It may also be worth asking for copies of the invoices that support the service charges and, if you can't afford to pay what they are demanding, writing to the managing agents and telling them that although you are not currently accepting that you are liable to pay the full amount, under the circumstances (their lack of billing) you feel that they should agree terms that allow you to spread the payment without any penalty.

                            Taking this to a tribunal yourself might cost you a few hundred pounds. It can also take up a fair bit of your time.
                            Before considering this course of action you need to make sure that you know exactly what your argument will be.

                            Comment


                              #15
                              Hello
                              I added a message to this forum earlier this year, so if you'd like to hear about of background you can check that out... Yes this is still ongoing!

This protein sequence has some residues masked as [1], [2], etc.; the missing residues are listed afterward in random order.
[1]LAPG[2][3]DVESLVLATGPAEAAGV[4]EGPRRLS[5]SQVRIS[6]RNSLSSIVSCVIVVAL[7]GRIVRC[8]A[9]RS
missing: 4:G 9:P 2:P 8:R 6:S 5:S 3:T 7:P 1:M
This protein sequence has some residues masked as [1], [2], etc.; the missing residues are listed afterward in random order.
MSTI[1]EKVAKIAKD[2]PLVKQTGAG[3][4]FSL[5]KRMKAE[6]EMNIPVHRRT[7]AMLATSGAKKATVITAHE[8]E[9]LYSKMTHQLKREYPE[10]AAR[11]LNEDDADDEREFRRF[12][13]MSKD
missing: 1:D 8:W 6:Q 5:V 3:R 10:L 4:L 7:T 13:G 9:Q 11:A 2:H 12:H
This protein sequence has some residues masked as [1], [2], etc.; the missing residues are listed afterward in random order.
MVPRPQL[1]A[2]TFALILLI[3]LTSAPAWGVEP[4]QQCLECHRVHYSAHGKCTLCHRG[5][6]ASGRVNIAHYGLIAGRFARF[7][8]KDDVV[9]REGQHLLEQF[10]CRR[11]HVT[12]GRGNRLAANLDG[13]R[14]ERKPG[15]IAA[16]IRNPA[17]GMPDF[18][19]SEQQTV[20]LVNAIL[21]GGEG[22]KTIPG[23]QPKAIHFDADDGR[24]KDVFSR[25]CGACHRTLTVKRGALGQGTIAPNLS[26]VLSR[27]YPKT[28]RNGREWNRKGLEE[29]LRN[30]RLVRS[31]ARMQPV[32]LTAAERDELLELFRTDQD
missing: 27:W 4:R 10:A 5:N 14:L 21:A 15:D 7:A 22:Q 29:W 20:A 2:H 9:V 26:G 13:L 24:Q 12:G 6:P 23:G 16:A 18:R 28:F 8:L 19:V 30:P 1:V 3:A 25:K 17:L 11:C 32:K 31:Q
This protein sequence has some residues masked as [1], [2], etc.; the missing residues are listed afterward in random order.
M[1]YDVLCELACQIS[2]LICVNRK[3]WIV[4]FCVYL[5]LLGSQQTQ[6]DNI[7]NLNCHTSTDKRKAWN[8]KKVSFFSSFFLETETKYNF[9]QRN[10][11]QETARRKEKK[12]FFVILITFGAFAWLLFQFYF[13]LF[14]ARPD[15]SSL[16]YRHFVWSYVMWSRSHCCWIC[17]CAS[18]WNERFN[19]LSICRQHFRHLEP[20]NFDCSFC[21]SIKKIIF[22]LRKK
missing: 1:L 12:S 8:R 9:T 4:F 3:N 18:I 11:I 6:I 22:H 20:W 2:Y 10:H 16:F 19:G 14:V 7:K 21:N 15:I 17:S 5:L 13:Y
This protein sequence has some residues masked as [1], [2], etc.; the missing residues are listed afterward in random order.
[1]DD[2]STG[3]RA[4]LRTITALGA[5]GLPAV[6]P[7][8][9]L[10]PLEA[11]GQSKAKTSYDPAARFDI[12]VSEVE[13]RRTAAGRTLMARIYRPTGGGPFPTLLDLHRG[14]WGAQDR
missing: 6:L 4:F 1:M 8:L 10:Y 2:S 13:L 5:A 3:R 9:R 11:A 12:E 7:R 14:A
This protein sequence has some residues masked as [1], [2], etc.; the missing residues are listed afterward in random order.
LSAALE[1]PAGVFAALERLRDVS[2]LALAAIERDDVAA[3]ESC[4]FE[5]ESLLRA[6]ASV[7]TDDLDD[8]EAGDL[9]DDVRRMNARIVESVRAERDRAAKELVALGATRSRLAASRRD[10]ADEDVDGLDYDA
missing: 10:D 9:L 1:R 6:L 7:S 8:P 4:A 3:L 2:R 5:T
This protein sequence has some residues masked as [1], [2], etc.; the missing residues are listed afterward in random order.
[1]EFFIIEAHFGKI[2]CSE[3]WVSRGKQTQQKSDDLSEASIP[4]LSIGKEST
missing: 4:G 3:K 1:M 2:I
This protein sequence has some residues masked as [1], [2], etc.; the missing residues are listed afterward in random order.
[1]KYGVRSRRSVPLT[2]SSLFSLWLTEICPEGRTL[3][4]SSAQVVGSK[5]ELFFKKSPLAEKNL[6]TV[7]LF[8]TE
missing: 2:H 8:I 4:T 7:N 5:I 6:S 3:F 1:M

Anyway. I have a couple of quick fire questions...

                              1. The managing agent for my flat has recalculated how they apportion my service charge this year, which they believe is reasonable in comparison to other flats. They have admitted that the time I've been living here it they believe it has been incorrectly calculated and that it's been the case for the previous leasehold er who had been in the flat a number of years. They are unable to provide any reason to what this was the case and are unwilling to investigate, any advice on what I could do to do so?

                              2. The managing agent said to contact the freeholder, however the freeholder is non the wiser (or don't care as they're a huge company) and continually direct queries back to the agent. I have asked for them to investigate for any information on how it was calculated in previous years in which they don't know. Are they breach of anything in not having or providing this information?

                              Thanks for any advice.

                              Comment